If it's crap ... We'll tell you
A major victory for the video game industry has been handed down by the Supreme Court today. In Brown v. Electronic Merchants Association (EMA), the Supreme Court has ruled in a 7-2 decision that a law prohibiting the sale of violent video games to minors is unconstitutional. The main reasoning for this, as found in the opinion by Justice Antonin Scalia, is that video games deserve the same First Amendment protections of freedom of speech as do books, films, and newspapers. This is a huge step forward for an industry that has long been the target of politicians and parental watchdog groups. And while there are many that question whether it would be appropriate for a child to be able to play games like Mortal Kombat or Grand Theft Auto, the ruling today will have a long-term positive effect in allowing game developers to push the envelope on what can be talked about in games.
First, I'll give some background on how this case arrived at the Supreme Court. Back in 2005, the California Legislature passed a law (that was signed by Governator Schwarzenegger) that banned the sale of "violent" video games to anyone under the age of 18 and required additional labeling beyond the standard ESRB ratings (the E, the T, or the M ratings). The Entertainemtn Software Ratings Board (ESRB) is a private organization, similar to the MPAA, that provides ratings on video games depending on the amount of violence, nudity, and suggestive themes used in a game. The reason I put the word "violent" in quotation marks, is because the law itself is incredibly vague as to what "violent" actually means. This will be important later. But the way the law was written was similar to other laws passed around the country that were ALL struck down by various Appeals Courts for infringing on the First Amendment. Last year, the Supreme Court agreed to hear the case after the Appeals Court struck down this particular law to settle the matter once and for all.
A little background to those unfamiliar with the American legal system and what the First Amendment is. In our judicial system, you can appeal the decision of a district court in one of the 13 Circuit Court of Appeals. A decision from one of these courts can be appealed to the Supreme Court, the highest court of the United States. The Supreme Court listens to only a few cases per year, usually those dealing with whether a case was decided in conformity with the US Constitution and its Amendments. The Amendments were written as part of the Constitution that enumerates the basic structure of how our government works. These Amendments enumerate the basic rights every citizen has in the United States, ranging from the freedom to bear arms, the right to an attorney, the right to drink alcohol after the age of 21, and the right to vote after the age of 18. The First Amendment was particularly notable for this case because it reads:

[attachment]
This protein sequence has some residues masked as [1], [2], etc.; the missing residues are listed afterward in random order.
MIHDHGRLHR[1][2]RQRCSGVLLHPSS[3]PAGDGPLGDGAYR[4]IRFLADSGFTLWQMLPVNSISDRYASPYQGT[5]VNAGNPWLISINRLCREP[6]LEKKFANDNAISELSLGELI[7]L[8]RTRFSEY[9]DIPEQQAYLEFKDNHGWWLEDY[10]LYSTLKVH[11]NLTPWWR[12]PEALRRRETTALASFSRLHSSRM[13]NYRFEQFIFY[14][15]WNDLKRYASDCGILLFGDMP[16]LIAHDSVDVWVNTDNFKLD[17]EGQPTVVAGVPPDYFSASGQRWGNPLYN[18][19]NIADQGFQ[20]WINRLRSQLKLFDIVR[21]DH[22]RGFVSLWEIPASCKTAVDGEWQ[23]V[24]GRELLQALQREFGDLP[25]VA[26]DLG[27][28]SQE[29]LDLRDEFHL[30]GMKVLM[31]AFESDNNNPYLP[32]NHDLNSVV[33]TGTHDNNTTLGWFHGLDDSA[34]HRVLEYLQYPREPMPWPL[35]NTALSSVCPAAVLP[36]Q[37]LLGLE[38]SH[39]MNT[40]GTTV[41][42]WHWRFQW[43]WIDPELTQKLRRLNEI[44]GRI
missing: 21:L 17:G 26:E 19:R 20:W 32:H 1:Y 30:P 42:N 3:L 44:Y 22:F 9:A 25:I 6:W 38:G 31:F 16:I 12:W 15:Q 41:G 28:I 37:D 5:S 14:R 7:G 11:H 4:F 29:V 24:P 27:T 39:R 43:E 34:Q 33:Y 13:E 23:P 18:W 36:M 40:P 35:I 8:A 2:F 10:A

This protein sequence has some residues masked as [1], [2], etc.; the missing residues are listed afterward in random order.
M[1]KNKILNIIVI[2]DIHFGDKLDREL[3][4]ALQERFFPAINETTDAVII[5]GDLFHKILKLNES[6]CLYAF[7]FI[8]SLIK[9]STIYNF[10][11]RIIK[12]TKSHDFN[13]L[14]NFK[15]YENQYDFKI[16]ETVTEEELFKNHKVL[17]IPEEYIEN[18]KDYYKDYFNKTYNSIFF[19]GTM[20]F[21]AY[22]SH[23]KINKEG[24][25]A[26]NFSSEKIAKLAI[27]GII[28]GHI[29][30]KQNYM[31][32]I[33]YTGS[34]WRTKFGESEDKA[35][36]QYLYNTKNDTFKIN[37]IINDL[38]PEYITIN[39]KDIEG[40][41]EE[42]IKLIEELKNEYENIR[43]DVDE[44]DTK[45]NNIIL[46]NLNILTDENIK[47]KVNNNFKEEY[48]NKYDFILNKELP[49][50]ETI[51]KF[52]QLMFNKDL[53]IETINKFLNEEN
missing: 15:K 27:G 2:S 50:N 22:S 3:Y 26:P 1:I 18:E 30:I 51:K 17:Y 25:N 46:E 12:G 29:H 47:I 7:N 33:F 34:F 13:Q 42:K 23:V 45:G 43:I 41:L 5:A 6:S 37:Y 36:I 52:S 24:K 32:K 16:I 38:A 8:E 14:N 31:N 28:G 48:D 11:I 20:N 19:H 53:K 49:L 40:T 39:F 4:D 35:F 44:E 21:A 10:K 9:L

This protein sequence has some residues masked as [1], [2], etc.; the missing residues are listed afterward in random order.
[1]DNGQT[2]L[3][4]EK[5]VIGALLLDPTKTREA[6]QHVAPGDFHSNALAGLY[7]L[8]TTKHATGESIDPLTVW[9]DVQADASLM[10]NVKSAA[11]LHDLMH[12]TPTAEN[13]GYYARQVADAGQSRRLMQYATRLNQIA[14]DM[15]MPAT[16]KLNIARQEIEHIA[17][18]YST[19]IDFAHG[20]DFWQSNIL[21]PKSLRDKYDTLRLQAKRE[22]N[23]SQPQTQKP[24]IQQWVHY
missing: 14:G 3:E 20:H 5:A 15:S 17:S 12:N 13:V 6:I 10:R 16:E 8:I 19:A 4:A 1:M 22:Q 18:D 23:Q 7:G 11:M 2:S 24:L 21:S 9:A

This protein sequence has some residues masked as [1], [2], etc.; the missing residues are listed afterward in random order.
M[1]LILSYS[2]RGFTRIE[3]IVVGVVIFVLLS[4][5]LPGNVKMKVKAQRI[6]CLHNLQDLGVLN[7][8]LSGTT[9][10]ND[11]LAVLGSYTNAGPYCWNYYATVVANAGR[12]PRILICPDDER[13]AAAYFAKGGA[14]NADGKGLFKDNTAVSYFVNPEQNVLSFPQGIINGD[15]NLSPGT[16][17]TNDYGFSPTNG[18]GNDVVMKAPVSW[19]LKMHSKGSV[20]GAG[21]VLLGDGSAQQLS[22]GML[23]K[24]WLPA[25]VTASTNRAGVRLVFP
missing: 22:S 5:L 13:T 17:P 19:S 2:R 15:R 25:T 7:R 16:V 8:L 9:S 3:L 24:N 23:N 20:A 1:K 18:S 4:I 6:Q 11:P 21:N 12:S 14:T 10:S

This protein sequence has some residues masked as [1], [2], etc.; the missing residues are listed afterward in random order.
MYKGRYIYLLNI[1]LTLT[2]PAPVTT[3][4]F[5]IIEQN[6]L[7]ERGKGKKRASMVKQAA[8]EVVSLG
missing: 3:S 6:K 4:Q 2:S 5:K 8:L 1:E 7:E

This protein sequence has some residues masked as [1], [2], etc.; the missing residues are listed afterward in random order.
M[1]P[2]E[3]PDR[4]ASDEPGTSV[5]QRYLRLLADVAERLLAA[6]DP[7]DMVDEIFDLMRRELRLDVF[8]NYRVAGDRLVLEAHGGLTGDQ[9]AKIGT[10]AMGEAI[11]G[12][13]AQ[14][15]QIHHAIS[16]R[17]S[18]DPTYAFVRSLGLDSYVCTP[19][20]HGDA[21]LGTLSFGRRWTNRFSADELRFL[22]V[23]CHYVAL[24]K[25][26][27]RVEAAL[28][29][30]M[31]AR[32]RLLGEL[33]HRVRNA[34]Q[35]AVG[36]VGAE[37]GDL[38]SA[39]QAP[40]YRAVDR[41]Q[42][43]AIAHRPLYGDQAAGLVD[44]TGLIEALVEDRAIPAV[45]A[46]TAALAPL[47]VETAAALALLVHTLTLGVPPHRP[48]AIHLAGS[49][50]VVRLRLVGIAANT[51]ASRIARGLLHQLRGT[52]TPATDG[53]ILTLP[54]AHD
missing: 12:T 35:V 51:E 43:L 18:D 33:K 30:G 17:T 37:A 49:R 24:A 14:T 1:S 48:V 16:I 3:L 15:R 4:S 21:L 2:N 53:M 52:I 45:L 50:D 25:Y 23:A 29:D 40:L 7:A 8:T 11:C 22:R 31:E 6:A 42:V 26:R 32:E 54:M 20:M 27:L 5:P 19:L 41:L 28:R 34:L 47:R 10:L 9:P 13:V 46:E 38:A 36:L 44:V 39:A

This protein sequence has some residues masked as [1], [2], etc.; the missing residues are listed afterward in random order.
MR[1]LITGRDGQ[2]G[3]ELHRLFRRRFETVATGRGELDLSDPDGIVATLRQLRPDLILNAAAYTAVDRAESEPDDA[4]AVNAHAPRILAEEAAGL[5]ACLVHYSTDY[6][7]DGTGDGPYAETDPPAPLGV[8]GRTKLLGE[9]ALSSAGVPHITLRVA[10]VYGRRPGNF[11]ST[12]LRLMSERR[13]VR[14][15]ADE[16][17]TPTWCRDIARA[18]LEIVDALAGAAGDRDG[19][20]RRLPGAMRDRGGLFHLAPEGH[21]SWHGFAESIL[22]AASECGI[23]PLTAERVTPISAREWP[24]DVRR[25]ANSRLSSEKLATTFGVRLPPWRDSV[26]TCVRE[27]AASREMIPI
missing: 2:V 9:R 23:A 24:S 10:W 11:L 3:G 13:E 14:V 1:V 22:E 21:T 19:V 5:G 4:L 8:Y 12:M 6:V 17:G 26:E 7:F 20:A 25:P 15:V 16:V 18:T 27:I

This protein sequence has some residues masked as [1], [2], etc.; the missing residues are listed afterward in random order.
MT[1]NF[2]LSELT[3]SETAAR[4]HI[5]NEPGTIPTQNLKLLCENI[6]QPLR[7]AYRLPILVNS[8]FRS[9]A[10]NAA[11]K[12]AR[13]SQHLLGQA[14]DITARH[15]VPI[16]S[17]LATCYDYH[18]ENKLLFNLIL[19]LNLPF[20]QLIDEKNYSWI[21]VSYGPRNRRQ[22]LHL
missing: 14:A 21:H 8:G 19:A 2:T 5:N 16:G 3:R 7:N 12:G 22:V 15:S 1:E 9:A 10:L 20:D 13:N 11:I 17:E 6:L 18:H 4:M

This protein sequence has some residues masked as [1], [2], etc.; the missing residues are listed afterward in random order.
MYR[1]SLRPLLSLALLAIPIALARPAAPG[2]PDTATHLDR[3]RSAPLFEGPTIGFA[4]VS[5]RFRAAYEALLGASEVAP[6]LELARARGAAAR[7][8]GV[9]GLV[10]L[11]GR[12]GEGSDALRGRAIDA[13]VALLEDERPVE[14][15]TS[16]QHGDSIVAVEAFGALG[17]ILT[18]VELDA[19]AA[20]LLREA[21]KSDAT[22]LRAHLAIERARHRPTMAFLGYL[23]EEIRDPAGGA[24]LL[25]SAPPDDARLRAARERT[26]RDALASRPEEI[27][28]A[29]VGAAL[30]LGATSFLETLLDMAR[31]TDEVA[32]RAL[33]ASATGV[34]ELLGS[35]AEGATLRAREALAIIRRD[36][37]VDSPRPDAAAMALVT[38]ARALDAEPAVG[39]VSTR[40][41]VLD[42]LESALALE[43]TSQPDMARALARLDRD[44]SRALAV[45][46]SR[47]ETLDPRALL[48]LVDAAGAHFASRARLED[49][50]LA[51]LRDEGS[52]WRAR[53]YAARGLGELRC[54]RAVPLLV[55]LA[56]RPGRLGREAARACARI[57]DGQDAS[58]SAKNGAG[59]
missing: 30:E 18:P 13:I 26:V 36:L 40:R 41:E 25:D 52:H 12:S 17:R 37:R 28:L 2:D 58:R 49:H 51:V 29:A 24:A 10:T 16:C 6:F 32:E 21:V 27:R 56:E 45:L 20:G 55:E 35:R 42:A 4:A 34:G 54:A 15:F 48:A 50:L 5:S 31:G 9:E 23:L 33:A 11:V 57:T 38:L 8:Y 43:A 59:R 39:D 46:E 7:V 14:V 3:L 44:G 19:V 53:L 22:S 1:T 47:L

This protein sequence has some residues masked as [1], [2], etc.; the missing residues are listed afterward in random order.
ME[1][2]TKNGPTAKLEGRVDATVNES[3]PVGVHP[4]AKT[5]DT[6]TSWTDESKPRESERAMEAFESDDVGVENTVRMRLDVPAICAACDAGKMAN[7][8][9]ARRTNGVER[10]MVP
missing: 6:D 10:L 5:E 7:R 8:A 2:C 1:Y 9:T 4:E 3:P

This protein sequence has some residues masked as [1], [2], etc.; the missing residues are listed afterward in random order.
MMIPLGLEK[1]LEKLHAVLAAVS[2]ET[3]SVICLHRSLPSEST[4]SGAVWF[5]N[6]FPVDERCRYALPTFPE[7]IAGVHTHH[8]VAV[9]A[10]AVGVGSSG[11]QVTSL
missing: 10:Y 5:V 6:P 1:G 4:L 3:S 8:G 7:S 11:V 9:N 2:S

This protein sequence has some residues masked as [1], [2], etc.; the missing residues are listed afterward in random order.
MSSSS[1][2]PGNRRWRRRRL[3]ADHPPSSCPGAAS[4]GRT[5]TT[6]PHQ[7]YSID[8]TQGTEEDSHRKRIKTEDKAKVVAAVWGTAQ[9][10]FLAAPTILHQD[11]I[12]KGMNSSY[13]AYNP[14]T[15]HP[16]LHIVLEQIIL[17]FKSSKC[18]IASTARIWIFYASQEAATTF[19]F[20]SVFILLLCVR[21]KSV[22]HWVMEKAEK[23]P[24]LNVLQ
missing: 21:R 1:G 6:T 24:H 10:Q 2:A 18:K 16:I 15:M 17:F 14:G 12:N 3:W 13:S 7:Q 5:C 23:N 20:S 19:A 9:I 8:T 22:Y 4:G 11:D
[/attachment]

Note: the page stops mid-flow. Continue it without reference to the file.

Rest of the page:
Congress shall pass no law respecting an establishment of religion, or prohibiting the free exercise thereof; or abridging the freedom of speech, or of the press....
What this Amendment grants American citizens is the protection of freedom of speech, to say what they believe freely without fear of government regulation or intervention. But this freedom is not without limits. You can have laws that forbid screaming "fire" in a theater, you can have laws that forbid inciting violence aganst other people, and you can have laws that forbid showing obscenity to minors. The Supreme Court famously decided obscenity was allowed to be restricted in Ginsberg v. New York, a case that forbade the sale of nude magazines to minors. Now, California tried to use this case to find that violent video games are obscene and should therefore be within the power of the states to regulate. Ten other states (including Florida and New York) supported California in passing this law and showed their support during the Supreme Court proceedings.